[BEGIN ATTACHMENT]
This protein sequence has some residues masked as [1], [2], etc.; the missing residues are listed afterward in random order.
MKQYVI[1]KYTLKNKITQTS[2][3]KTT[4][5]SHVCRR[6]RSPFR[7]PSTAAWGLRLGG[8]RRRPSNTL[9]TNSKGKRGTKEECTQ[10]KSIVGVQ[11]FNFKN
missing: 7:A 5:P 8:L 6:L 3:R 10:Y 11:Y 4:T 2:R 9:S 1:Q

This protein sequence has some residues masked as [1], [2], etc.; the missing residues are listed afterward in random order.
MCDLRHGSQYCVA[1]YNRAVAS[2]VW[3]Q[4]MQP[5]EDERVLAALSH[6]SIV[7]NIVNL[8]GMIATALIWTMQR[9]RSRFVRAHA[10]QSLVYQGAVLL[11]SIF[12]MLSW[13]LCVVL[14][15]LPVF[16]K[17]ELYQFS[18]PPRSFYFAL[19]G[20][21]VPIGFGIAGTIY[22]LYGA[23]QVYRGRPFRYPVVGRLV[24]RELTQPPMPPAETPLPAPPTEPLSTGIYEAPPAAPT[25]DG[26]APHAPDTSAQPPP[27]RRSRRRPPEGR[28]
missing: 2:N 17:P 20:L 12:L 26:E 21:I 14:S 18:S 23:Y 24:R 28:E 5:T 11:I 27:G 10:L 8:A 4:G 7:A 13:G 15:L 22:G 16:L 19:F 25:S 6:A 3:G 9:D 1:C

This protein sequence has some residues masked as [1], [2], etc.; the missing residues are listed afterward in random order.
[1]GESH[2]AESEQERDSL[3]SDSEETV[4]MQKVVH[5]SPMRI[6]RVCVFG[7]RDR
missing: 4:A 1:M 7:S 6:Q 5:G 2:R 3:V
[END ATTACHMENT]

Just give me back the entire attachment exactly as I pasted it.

This protein sequence has some residues masked as [1], [2], etc.; the missing residues are listed afterward in random order.
MKQYVI[1]KYTLKNKITQTS[2][3]KTT[4][5]SHVCRR[6]RSPFR[7]PSTAAWGLRLGG[8]RRRPSNTL[9]TNSKGKRGTKEECTQ[10]KSIVGVQ[11]FNFKN
missing: 7:A 5:P 8:L 6:L 3:R 10:Y 11:Y 4:T 2:R 9:S 1:Q

This protein sequence has some residues masked as [1], [2], etc.; the missing residues are listed afterward in random order.
MCDLRHGSQYCVA[1]YNRAVAS[2]VW[3]Q[4]MQP[5]EDERVLAALSH[6]SIV[7]NIVNL[8]GMIATALIWTMQR[9]RSRFVRAHA[10]QSLVYQGAVLL[11]SIF[12]MLSW[13]LCVVL[14][15]LPVF[16]K[17]ELYQFS[18]PPRSFYFAL[19]G[20][21]VPIGFGIAGTIY[22]LYGA[23]QVYRGRPFRYPVVGRLV[24]RELTQPPMPPAETPLPAPPTEPLSTGIYEAPPAAPT[25]DG[26]APHAPDTSAQPPP[27]RRSRRRPPEGR[28]
missing: 2:N 17:P 20:L 12:L 26:E 21:I 14:S 18:S 23:Y 24:R 28:E 5:T 11:I 27:G 10:L 8:A 4:G 7:A 13:G 15:L 22:G 16:L 19:F 25:S 6:A 3:G 9:D 1:C

This protein sequence has some residues masked as [1], [2], etc.; the missing residues are listed afterward in random order.
[1]GESH[2]AESEQERDSL[3]SDSEETV[4]MQKVVH[5]SPMRI[6]RVCVFG[7]RDR
missing: 4:A 1:M 7:S 6:Q 5:G 2:R 3:V